Toward an Architecture
Published in 1923, Toward an Architecture had an immediate impact on architects throughout Europe and remains a foundational text for students and professionals. Le Corbusier urges readers to cease thinking of architecture as a matter of historical styles and instead open their eyes to the modern world. Simultaneously a historian, critic, and prophet, he provocatively juxtaposes views of classical Greece and Renaissance Rome with images of airplanes, cars, and ocean liners. Le Corbusier's slogans--such as "the house is a machine for living in"--and philosophy changed how his contemporaries saw the relationship between architecture, technology, and history. This edition includes a new translation of the original text, a scholarly introduction, and background notes that illuminate the text and illustrations.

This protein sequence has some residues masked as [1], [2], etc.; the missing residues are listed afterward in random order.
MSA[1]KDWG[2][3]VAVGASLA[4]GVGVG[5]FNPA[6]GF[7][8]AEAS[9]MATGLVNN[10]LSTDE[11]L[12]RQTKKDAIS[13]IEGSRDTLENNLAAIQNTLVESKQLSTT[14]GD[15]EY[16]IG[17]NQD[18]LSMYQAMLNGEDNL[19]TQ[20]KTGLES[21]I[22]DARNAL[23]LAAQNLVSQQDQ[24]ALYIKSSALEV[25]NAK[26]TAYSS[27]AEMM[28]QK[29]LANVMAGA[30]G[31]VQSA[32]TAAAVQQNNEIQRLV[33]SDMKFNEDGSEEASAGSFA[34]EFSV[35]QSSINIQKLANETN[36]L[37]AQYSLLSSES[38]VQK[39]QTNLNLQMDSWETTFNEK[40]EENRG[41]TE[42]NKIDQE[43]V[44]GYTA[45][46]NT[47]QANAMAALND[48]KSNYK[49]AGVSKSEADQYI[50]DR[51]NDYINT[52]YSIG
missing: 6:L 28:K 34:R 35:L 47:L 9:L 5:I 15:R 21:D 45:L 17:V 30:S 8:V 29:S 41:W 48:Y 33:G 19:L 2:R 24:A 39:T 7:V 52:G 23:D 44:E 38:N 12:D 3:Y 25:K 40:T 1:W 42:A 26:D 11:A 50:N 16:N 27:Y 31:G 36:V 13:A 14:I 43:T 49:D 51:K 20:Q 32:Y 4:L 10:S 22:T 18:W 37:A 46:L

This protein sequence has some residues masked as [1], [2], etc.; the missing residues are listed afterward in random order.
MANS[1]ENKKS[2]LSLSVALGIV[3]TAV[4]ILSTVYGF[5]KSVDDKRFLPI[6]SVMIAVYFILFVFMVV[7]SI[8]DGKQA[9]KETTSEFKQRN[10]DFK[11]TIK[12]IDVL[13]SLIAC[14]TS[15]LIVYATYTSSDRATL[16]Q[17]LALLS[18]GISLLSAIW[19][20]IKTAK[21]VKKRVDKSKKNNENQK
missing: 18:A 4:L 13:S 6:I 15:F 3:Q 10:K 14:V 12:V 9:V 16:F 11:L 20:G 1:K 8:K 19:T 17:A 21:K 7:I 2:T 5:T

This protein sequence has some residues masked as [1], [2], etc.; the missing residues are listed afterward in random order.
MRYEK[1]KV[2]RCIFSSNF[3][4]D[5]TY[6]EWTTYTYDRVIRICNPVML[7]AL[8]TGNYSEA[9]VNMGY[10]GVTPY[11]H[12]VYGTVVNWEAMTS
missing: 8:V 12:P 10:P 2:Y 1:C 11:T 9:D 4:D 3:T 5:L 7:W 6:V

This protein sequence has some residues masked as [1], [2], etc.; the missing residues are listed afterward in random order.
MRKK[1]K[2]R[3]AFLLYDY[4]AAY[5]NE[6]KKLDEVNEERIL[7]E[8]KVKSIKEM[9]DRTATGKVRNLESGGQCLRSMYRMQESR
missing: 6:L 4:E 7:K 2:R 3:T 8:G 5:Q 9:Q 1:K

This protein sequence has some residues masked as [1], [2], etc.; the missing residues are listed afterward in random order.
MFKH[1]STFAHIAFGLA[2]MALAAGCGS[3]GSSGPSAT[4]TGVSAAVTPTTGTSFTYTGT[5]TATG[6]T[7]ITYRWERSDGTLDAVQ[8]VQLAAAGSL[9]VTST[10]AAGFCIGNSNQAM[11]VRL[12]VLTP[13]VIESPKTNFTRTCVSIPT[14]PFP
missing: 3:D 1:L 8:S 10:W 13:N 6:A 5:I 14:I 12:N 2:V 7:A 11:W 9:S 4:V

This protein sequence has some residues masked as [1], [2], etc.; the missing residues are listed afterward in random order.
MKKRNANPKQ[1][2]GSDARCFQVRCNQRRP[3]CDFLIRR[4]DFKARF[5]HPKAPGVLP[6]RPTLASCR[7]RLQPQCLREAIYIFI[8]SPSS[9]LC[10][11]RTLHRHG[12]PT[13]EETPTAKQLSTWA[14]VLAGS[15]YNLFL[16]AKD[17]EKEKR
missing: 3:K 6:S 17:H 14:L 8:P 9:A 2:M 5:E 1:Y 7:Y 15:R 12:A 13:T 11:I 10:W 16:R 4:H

- Hardback | 341 pages
- 182.88 x 251.46 x 35.56mm | 1,156.65g
- 15 Oct 2007
- J. Paul Getty Trust Publications
- Los Angeles, CA, United States
- Illustrations, unspecified
"Bursting with passion, wit and aphorisms . . . this seminal polemic is well worth reading (or rereading) for Le Corbusier's incisive analysis of early 20th Century architecture . . . Jean-Louis Cohen's scholarly introduction sheds fresh light on what exactly Le Corbusier was up to when he justaposed pictures of the Parthenon and modern roadsters on the book's lively pages."--Chicago Tribune
About Le Corbusier
Jean-Louis Cohen is the Sheldon H. Solow Chair in the History of Architecture at New York University's Institute of Fine Arts. He has written extensively on Le Corbusier's work. John Goodman is a translator and art historian. He has rendered some thirty books from French into English.